Now, despite getting a lot of media attention, it is clear that mobile banking as the preferred banking channel has not yet fully taken hold, with only 1% saying it is their primary mode of bank interaction compared with 56% citing the Internet/online banking. But the good news for those banks that took the plunge into mobile, despite lackluster early returns, is that this is likely to be changing quickly over the next few years as the frequency of mobile banking usage finally started to climb in a meaningful way in 2010 compared to 2008, increasing by 5% since February 2010.
The Gen Y Factor
And fueling the uptick in mobile banking usage is a segment of consumers that are the most likely to continue to migrate to mobile banking going forward – the so-called “Gen Y” customers, or those born between the mid-1970s and early 2000s. The Gen Y bank customer has appeared to be less affected by the turmoil that roiled the financial services sector than most other consumer segments, resulting in far less negative attitudes towards banks (see chart, “Gen Y Happier with Banks”).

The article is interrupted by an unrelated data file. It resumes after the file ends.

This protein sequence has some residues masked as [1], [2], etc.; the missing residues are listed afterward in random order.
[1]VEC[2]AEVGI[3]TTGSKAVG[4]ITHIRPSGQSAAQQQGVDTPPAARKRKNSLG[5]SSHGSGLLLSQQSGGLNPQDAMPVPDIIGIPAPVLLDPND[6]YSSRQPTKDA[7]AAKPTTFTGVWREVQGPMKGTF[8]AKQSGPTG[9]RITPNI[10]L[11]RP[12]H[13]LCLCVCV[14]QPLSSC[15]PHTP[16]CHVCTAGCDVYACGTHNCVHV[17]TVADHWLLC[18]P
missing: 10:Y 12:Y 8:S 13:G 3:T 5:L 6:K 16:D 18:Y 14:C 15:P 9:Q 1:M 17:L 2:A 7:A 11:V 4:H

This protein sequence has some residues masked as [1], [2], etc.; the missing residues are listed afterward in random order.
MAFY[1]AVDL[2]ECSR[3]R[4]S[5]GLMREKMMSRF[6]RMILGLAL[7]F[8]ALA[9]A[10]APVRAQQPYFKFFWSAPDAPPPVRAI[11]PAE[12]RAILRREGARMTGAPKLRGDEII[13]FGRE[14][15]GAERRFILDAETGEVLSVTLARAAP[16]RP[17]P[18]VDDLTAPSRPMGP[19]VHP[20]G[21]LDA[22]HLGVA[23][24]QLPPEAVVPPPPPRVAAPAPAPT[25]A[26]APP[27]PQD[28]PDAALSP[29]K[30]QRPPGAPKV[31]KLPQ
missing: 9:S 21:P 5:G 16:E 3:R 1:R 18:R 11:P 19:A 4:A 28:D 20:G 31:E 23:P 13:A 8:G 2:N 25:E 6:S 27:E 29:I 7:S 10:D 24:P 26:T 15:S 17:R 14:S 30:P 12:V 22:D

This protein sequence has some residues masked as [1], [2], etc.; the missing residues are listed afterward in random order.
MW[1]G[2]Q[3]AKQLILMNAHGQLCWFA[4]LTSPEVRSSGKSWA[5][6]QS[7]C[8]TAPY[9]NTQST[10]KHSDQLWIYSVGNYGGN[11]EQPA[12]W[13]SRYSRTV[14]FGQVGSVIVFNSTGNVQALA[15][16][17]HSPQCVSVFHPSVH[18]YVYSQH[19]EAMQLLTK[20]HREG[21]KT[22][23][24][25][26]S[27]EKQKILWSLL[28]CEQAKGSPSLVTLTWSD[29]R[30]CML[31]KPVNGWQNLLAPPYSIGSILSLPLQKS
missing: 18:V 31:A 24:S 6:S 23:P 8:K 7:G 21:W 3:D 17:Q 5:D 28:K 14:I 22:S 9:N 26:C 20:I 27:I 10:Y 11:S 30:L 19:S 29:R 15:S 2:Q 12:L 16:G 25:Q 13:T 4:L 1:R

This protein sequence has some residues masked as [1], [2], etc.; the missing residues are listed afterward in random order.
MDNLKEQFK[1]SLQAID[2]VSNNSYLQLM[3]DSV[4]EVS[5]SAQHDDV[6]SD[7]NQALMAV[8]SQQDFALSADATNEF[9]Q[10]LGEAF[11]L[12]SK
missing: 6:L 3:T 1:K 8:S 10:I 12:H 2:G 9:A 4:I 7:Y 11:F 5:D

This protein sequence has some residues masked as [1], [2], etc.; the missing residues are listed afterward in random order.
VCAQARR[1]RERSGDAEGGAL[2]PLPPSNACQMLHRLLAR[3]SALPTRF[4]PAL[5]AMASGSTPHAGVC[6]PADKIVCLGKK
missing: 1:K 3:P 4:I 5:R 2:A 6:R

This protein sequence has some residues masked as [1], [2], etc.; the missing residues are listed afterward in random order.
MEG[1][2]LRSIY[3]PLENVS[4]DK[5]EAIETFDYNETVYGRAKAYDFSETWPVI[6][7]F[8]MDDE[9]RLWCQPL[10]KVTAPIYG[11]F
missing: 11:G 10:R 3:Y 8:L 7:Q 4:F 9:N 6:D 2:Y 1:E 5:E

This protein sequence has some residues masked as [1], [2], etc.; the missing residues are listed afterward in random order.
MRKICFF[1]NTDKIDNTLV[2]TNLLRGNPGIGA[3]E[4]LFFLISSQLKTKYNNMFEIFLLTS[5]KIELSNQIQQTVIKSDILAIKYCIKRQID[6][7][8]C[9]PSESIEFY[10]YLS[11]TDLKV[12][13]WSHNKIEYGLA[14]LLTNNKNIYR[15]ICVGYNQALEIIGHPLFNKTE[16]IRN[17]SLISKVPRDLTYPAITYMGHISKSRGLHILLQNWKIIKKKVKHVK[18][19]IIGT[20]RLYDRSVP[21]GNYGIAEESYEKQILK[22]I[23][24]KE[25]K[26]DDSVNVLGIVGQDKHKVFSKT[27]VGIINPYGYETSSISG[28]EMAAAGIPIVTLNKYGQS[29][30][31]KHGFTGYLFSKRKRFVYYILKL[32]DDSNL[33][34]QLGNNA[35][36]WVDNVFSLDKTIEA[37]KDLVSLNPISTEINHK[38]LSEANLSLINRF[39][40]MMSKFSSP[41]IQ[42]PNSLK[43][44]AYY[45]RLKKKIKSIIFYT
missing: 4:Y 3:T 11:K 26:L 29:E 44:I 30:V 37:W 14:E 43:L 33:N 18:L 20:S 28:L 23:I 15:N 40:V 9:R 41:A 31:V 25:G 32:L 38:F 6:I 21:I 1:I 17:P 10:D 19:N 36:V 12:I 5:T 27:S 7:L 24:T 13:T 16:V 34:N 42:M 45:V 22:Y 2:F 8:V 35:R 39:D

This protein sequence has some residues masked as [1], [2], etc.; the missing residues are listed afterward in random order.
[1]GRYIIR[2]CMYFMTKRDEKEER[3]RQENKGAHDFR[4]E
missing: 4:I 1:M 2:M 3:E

So with this more positive view of the bank, Gen Y customers have also been much more responsive to the efforts banks are making to deliver basic banking products and services through innovative channels. Almost by definition, Gen Y customers are more likely to use online or mobile banking compared to other consumer segments (see chart, “Gen Y Likes Remote Access”). And the foundation for this higher likelihood to use mobile or online banking comes from the higher trust levels that Gen Y bank customers have maintained towards banks; they are just more trusting that the technology-based remote banking channels being offered will be secure. If the past is any indication of the future, these same consumers will be the ones who are first adopters of any new innovations that come along. For Gen Y, the aura of innovation is actually a fairly important trait for their primary bank to have (see chart, “Gen Y Comfortable with Innovation”).